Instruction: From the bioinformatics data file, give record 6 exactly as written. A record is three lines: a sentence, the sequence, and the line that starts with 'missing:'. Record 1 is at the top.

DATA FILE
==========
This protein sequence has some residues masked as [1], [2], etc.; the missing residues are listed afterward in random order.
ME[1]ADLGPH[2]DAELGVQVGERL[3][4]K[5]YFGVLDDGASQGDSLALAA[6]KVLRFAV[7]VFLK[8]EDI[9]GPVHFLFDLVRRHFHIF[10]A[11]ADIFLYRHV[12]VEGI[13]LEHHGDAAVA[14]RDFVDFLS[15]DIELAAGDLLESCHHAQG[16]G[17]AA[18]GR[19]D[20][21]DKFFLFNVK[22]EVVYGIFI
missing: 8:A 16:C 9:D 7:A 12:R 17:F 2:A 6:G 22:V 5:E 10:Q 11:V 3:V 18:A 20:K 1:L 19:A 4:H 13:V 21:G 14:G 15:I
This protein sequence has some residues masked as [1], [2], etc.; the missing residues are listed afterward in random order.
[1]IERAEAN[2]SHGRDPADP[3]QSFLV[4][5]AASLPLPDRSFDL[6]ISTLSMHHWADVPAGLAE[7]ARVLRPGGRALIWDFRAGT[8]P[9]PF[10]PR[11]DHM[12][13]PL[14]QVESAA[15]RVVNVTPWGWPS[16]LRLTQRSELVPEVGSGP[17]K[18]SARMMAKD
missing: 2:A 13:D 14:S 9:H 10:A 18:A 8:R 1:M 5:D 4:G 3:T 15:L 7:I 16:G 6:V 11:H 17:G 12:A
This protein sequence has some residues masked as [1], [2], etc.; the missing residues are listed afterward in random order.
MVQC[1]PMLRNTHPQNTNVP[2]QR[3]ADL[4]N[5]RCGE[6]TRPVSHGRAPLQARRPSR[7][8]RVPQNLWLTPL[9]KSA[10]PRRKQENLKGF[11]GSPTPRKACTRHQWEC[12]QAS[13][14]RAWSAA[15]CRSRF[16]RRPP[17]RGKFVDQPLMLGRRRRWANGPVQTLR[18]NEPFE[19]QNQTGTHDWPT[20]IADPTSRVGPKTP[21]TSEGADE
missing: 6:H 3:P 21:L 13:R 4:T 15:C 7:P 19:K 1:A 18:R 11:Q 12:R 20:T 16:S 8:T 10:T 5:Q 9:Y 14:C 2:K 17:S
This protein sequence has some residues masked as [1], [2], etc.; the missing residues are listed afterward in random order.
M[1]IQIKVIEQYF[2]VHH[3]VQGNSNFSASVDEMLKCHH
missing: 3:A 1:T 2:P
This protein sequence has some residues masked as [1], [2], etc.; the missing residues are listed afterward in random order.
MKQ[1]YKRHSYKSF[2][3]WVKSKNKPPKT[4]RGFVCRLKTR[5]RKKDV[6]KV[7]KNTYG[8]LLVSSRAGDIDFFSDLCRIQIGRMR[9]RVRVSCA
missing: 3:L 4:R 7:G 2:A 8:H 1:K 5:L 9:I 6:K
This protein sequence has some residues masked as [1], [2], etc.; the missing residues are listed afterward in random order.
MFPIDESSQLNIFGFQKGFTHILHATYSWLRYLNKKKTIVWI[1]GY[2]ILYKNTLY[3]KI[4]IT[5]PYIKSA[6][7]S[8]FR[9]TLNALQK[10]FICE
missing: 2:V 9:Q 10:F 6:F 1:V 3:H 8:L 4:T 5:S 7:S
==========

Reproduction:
This protein sequence has some residues masked as [1], [2], etc.; the missing residues are listed afterward in random order.
MFPIDESSQLNIFGFQKGFTHILHATYSWLRYLNKKKTIVWI[1]GY[2]ILYKNTLY[3]KI[4]IT[5]PYIKSA[6][7]S[8]FR[9]TLNALQK[10]FICE
missing: 2:V 9:Q 10:F 6:F 1:V 3:H 8:L 4:T 5:S 7:S